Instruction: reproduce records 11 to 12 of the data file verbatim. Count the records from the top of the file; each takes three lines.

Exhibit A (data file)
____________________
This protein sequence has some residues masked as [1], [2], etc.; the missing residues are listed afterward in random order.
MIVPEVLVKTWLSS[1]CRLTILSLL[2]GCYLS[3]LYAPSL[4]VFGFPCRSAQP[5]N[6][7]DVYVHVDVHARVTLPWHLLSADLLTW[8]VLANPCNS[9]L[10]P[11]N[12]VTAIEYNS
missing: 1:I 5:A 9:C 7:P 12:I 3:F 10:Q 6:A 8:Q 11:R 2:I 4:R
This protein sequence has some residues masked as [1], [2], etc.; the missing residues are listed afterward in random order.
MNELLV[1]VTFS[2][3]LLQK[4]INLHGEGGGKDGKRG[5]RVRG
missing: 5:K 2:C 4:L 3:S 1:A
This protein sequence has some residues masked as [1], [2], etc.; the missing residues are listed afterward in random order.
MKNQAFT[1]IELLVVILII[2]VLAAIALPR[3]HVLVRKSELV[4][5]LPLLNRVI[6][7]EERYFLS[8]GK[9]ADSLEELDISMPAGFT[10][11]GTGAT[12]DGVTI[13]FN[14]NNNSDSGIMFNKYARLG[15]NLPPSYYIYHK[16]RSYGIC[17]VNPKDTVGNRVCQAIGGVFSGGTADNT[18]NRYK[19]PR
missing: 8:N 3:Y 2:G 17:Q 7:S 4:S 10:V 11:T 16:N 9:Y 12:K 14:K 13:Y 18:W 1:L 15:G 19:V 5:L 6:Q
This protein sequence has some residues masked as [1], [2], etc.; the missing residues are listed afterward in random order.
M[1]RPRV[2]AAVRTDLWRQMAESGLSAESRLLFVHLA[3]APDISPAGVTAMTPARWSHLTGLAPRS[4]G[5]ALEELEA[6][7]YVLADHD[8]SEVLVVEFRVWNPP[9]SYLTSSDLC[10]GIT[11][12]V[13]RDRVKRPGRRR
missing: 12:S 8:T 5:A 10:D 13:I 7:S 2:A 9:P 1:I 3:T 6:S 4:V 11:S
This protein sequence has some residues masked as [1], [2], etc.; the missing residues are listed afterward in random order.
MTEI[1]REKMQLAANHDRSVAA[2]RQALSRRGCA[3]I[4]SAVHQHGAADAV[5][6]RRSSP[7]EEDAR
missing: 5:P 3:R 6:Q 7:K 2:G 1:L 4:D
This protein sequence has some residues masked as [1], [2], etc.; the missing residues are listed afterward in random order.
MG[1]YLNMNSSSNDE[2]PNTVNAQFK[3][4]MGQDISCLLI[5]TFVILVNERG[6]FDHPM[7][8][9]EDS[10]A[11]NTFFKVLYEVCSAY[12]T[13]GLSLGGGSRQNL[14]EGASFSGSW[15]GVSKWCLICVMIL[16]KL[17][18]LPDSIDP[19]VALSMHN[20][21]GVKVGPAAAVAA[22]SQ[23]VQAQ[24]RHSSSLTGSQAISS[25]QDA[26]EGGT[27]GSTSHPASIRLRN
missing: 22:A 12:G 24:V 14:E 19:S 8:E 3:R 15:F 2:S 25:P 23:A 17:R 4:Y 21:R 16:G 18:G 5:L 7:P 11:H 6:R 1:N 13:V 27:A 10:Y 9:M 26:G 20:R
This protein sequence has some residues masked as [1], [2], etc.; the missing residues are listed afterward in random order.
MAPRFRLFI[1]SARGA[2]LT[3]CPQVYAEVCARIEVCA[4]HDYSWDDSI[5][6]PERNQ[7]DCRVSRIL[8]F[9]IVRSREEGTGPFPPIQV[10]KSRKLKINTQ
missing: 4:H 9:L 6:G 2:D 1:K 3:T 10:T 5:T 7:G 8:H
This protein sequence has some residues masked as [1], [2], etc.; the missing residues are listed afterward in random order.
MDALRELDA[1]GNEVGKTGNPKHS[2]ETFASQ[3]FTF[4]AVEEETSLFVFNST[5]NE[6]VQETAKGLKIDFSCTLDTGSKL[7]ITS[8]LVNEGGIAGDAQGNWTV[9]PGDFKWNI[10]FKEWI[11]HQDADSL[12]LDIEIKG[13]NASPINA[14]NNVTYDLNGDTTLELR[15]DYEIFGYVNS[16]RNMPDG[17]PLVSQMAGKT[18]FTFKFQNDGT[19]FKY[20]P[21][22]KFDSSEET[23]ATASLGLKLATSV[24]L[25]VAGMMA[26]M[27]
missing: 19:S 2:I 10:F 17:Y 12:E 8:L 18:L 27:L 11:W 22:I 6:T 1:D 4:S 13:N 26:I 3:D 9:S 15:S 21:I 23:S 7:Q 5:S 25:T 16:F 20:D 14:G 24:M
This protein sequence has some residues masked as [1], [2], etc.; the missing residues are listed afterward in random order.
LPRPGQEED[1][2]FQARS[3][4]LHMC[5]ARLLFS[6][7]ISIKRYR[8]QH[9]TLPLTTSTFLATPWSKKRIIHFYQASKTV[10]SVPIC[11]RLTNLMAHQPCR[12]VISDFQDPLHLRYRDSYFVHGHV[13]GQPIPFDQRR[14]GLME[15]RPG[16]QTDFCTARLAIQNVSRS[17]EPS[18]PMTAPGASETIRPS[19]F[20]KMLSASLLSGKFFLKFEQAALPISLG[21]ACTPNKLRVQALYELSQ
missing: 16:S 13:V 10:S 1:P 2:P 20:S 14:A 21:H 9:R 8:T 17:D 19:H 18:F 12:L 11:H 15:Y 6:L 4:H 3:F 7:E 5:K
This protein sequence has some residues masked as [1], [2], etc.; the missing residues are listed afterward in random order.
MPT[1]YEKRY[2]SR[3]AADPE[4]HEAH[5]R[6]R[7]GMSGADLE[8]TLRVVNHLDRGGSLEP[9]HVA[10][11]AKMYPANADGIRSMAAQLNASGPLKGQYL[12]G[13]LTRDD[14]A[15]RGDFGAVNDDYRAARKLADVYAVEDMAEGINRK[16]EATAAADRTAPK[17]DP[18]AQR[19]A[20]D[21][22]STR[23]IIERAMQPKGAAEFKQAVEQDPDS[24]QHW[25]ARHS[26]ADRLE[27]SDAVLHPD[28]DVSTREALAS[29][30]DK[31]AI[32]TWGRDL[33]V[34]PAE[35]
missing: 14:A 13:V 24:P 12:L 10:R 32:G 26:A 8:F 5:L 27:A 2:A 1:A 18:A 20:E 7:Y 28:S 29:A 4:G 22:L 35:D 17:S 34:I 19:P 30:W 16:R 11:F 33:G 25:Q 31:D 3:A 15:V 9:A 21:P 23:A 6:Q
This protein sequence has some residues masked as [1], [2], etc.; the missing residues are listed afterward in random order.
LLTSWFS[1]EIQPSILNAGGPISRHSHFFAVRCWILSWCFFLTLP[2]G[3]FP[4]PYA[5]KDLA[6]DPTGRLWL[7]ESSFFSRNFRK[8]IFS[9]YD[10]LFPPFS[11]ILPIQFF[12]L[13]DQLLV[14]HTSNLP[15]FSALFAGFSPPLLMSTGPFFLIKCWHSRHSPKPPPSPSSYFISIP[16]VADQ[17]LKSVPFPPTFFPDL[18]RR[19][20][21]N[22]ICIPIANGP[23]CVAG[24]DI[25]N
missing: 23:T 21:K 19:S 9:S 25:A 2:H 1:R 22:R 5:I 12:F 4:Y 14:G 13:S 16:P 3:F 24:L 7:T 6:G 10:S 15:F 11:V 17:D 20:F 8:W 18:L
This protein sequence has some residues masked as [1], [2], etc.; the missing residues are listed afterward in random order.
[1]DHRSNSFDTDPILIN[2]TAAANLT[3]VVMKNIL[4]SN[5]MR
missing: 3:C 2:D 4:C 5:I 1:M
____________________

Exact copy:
This protein sequence has some residues masked as [1], [2], etc.; the missing residues are listed afterward in random order.
LLTSWFS[1]EIQPSILNAGGPISRHSHFFAVRCWILSWCFFLTLP[2]G[3]FP[4]PYA[5]KDLA[6]DPTGRLWL[7]ESSFFSRNFRK[8]IFS[9]YD[10]LFPPFS[11]ILPIQFF[12]L[13]DQLLV[14]HTSNLP[15]FSALFAGFSPPLLMSTGPFFLIKCWHSRHSPKPPPSPSSYFISIP[16]VADQ[17]LKSVPFPPTFFPDL[18]RR[19][20][21]N[22]ICIPIANGP[23]CVAG[24]DI[25]N
missing: 23:T 21:K 19:S 9:S 25:A 2:H 1:R 22:R 5:I 12:F 4:Y 14:G 13:S 16:P 3:F 24:L 7:T 6:G 10:S 15:F 11:V 17:D 20:F 8:W 18:L
This protein sequence has some residues masked as [1], [2], etc.; the missing residues are listed afterward in random order.
[1]DHRSNSFDTDPILIN[2]TAAANLT[3]VVMKNIL[4]SN[5]MR
missing: 3:C 2:D 4:C 5:I 1:M